Uzbekistan schoolchildren

Political Economy Analysis of Education

The impact of conflict on the educational infrastructure of countries can be devastating. Children who are already suffering physical, psychological and socio-economic effects of conflict are also faced with a lack of access to quality education. Almost half of children who are out of school globally live in conflict-affected countries (at least 27 million children in 24 countries). These countries subsequently have some of the lowest literacy levels in the world as well as some of the largest inequalities between the education of boys and girls.

Education reform following periods of conflict is complex, with different regions experiencing specific and distinct challenges. Provision of education is often highly politicized, with a range of internal power dynamics at play for control of the curriculum. Rather than playing its intended role as a vehicle of freedom and civic engagement, education is often manipulated by both state and non-state groups for political motives. Educational aid in conflict-affected contexts appears to be increasingly politicized along security interests rather than the fundamental learning needs of children. Curriculum is often biased, and minority voices are excluded from decision making.

Political economy analysis plays a critical role in education development and reform in these contexts by helping to investigate the political processes of bargaining at work between different local, national and global actors. It can help to find out whether decisions have been made based on research evidence or if they have been influenced by political and/or economic interest. It can explore all moments of the policy cycle, including agenda setting, policy formulation and policy implementation. It also addresses significant issues that affect both the quality and outcomes of policy choices, including who decides on policy, and what are the likely distributional effects of policy and for whom. This analysis can help to inform decisions made by local, national and international actors who are responsible for delivering education in conflict areas.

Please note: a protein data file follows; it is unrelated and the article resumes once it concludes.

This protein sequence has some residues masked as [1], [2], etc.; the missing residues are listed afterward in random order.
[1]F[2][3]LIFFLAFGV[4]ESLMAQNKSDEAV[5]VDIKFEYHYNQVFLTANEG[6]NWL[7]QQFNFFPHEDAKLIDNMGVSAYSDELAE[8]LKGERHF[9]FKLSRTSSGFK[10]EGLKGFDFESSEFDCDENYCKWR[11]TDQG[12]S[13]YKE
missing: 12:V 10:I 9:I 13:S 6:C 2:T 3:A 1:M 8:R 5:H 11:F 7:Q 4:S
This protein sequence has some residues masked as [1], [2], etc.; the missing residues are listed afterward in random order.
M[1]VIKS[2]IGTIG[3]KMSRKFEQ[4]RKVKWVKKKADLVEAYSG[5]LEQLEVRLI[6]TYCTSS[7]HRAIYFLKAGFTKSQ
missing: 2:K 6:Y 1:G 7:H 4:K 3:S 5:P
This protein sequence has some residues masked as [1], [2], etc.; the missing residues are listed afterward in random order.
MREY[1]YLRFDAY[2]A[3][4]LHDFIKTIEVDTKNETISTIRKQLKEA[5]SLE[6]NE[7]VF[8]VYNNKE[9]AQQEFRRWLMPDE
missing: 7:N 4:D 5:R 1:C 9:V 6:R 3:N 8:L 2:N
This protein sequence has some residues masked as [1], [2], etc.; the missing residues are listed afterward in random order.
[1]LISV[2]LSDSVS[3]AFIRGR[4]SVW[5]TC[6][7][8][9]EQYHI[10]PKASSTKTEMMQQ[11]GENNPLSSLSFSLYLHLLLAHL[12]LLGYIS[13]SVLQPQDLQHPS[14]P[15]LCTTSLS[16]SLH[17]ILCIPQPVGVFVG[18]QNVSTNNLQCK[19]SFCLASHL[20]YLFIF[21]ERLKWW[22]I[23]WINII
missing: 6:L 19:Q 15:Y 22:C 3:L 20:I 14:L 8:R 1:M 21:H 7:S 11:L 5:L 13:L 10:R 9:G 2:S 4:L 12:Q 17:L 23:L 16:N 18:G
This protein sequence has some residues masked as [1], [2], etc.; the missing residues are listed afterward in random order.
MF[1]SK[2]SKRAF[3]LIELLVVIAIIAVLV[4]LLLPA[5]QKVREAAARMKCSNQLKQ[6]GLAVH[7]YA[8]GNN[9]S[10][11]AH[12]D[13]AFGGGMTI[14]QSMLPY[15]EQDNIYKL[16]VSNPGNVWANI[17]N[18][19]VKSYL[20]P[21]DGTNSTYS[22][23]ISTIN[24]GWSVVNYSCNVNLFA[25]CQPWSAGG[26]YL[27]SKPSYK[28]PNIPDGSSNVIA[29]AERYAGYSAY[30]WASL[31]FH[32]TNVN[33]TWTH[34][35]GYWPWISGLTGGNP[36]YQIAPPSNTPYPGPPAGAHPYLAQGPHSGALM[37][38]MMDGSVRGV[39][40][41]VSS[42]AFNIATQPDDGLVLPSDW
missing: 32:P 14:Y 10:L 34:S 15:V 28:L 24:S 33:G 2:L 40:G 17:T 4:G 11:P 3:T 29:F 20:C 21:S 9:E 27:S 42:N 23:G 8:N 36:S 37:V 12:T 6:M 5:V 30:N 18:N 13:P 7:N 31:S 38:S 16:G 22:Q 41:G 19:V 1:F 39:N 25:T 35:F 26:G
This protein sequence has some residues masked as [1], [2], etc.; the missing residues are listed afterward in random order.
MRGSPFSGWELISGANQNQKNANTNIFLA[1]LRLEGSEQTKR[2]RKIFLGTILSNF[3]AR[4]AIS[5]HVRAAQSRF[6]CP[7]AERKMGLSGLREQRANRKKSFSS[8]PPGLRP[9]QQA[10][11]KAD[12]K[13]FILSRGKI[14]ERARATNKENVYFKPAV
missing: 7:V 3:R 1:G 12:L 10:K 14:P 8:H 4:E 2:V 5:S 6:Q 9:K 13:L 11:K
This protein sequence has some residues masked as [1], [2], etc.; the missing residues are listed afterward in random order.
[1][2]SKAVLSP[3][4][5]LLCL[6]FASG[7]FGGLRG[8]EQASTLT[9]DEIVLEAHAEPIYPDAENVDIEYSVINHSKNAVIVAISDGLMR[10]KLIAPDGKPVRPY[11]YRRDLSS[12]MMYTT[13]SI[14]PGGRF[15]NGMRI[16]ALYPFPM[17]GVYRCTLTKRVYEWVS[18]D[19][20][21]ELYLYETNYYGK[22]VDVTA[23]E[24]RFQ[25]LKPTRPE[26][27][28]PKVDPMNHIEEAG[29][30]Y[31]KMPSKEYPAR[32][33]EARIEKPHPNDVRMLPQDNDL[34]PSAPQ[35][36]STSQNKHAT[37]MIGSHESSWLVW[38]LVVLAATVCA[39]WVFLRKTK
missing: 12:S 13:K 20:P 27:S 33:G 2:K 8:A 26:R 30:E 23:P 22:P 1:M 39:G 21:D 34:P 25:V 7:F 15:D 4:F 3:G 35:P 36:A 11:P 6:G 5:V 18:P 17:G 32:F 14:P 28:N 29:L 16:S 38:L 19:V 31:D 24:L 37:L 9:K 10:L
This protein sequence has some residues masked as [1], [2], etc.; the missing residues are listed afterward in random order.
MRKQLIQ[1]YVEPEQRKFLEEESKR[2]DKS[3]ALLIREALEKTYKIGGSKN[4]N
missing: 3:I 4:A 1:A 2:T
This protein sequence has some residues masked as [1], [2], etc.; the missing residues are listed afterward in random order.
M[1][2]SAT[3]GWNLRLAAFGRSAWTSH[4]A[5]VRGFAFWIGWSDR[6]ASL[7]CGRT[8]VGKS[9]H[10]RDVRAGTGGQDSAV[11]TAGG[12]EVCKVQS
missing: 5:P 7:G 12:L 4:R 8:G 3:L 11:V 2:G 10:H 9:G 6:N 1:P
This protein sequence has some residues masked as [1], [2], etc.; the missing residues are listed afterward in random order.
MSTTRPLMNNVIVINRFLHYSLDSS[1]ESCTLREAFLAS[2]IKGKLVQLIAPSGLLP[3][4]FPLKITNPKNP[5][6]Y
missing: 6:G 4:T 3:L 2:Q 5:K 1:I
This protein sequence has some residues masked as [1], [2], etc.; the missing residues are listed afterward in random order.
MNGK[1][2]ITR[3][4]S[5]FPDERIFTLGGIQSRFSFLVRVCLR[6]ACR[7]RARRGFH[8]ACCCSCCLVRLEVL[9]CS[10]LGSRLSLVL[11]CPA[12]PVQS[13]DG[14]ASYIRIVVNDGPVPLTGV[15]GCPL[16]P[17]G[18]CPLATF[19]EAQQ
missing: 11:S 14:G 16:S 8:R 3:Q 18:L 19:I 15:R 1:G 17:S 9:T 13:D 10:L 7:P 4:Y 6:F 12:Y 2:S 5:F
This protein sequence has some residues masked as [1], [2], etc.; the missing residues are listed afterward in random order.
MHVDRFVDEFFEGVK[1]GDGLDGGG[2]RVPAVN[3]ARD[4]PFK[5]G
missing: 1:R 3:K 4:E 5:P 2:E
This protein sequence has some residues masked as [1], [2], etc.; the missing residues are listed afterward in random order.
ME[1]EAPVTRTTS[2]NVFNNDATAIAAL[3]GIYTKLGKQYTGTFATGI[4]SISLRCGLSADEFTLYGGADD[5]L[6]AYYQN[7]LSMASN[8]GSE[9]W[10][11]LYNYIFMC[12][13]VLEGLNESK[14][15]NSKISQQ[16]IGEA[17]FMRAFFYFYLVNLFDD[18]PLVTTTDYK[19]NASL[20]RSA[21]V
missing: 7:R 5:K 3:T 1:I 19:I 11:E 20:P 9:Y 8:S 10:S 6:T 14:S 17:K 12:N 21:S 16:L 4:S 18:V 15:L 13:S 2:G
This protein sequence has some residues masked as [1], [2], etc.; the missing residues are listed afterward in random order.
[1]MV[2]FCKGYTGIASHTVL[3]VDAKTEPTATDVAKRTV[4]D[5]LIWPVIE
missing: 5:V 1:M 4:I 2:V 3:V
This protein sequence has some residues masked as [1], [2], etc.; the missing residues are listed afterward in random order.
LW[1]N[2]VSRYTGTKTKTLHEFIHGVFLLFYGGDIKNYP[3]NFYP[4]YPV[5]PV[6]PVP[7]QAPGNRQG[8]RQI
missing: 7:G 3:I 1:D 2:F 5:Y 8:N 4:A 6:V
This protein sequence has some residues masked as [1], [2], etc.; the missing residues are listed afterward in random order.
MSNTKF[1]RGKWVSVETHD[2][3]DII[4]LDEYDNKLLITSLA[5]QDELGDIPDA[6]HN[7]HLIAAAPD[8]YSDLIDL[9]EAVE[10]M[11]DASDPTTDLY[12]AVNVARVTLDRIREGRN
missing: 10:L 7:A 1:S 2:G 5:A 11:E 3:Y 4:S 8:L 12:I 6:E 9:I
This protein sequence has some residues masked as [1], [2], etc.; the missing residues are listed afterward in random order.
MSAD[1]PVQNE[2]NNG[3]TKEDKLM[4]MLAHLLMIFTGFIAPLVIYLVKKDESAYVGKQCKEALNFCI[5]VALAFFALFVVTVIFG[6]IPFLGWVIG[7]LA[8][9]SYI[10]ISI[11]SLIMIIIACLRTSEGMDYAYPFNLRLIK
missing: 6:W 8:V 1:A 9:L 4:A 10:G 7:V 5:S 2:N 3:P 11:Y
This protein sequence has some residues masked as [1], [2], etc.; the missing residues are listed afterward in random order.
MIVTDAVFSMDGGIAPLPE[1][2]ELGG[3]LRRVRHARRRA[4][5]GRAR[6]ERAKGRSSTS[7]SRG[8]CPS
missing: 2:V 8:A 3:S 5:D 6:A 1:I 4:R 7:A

Problems with current approaches

While there has been some progress over the past decade in highlighting the need for conflict-sensitive analysis of education systems, there are a number of problems with current approaches to this analysis:

  • Current analyses often focus solely on technical solutions such as rebuilding physical infrastructure, teaching recruitment and training, distribution of educational materials and assessment policies. These are important things to consider, but they are unlikely to address the systemic problems of educational infrastructure in these contexts. Control and provision of education in conflict affected areas can be one of the most politicized areas of service provision and so technical solutions often fail.
  • There is a lack of country-level systematic research on the PEA of education and local expertise is often only included in tokenistic ways. Current approaches tend to rely on international consultants whose assessments of education provision lack sensitivity to local history, politics, culture and knowledge of power-relations that are better conveyed in local languages.
  • Analyses are often one-off assessments at the beginning of planning cycles rather than being kept under review to take account of changing context and circumstances.
  • Analyses are often not shared between donors and international organisations, or with national governments, for fear of undermining partnerships by being critical of educational policies and practices.